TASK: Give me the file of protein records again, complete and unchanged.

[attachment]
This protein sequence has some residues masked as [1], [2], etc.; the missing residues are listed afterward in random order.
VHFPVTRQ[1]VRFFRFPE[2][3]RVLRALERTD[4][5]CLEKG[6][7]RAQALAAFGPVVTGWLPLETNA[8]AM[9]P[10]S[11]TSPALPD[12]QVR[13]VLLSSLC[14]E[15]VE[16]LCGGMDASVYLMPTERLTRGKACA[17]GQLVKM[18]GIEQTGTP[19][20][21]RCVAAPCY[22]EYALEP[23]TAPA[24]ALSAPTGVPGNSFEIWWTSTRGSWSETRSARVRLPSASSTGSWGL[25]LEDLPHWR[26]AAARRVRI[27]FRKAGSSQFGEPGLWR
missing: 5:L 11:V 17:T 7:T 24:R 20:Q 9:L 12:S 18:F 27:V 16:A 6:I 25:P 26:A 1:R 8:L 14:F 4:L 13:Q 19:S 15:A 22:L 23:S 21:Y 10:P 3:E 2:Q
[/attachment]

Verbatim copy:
This protein sequence has some residues masked as [1], [2], etc.; the missing residues are listed afterward in random order.
VHFPVTRQ[1]VRFFRFPE[2][3]RVLRALERTD[4][5]CLEKG[6][7]RAQALAAFGPVVTGWLPLETNA[8]AM[9]P[10]S[11]TSPALPD[12]QVR[13]VLLSSLC[14]E[15]VE[16]LCGGMDASVYLMPTERLTRGKACA[17]GQLVKM[18]GIEQTGTP[19][20][21]RCVAAPCY[22]EYALEP[23]TAPA[24]ALSAPTGVPGNSFEIWWTSTRGSWSETRSARVRLPSASSTGSWGL[25]LEDLPHWR[26]AAARRVRI[27]FRKAGSSQFGEPGLWR
missing: 5:L 11:V 17:T 7:T 24:R 20:Q 9:L 12:S 18:F 27:V 16:A 6:I 25:P 26:A 1:R 8:L 14:F 4:L 13:Q 19:S 15:A 22:L 23:S 21:Y 10:P 3:E 2:Q